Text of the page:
Sales reps need to know more and their knowledge must be at a higher level of proficiency today than ever before. To be among the emerging winners, sales reps must not only be able to sell a competitive advantage; they must be a competitive advantage. They must bring value to the customer by the way they “sell” as well as by what they sell.
All this means that sales training has moved closer to center stage and the spotlight is a little bit brighter than in yesteryear.
Given these trends, we sat down the other day to analyze the sales training we have conducted over the last 25 years. We asked ourselves: What has been common among those sales training engagements that produced significant and lasting performance improvement? What is that necessary ingredient that is required for superior success?
First a couple of givens. The instructional designs must be engaging and the content must be solid. In that regard, sales simulations work better than lecture-based PowerPoint driven programs and tips and tricks need to be replaced with best practices. These requirements are foundational. However, they are not sufficient.
The additional ingredient is “co-ownership.” Sales Training departments cannot produce superior results if they alone are viewed as owners of the training effort. The Sales business unit must come to the party. Sales leadership must be engaged in helping to define the “why’s” and “what’s” of the training effort. They must co-own the sales training initative.
McKinsey & Co conducted a survey of 1,400 executives worldwide to answer the question: Do your training efforts drive performance?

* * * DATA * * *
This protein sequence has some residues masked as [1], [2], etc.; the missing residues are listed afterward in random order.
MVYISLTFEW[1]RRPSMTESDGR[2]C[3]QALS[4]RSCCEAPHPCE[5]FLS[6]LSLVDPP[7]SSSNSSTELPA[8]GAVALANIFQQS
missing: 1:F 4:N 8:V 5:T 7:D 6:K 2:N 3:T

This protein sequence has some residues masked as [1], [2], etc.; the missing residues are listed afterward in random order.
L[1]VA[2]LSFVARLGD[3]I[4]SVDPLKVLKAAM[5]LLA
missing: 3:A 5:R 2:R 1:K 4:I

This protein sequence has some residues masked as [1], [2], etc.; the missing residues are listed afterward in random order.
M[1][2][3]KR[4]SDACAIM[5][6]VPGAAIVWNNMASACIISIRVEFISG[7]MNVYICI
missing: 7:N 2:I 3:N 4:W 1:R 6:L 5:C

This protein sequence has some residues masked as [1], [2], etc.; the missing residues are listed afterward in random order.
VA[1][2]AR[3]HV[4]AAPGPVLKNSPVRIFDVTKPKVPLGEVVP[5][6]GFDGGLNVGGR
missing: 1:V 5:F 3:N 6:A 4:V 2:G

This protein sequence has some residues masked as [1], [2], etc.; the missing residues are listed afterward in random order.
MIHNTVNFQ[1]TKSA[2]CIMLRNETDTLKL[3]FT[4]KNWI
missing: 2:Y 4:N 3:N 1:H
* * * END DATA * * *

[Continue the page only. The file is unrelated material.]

McKinsey reported the more cooperation that exists between the training function and the business unit, the more likely the sales training will have an impact on business results. Bottom line lesson – “Co-ownership” leads to success.
As reported, “co-ownership improves a program’s credibility and effectiveness thereby encouraging additional investment. When senior leaders become more confident about a program’s contribution to business performance, they start thinking about potential capability gaps and become better able to estimate the potential value of filling them.”
If you are a VP of Sales and if believe your sales team needs to improve their sales performance and sales training is a part of the answer, don’t just send your Training Department an e-mail to “do some sales training.” Get engaged – co-own the initiative – the impact on performance change and revenue gain will be strikingly different. As an additional note, it would be great to get the folks in Marketing to be engaged in the training effort, too.
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©2015 Sales Momentum, LLC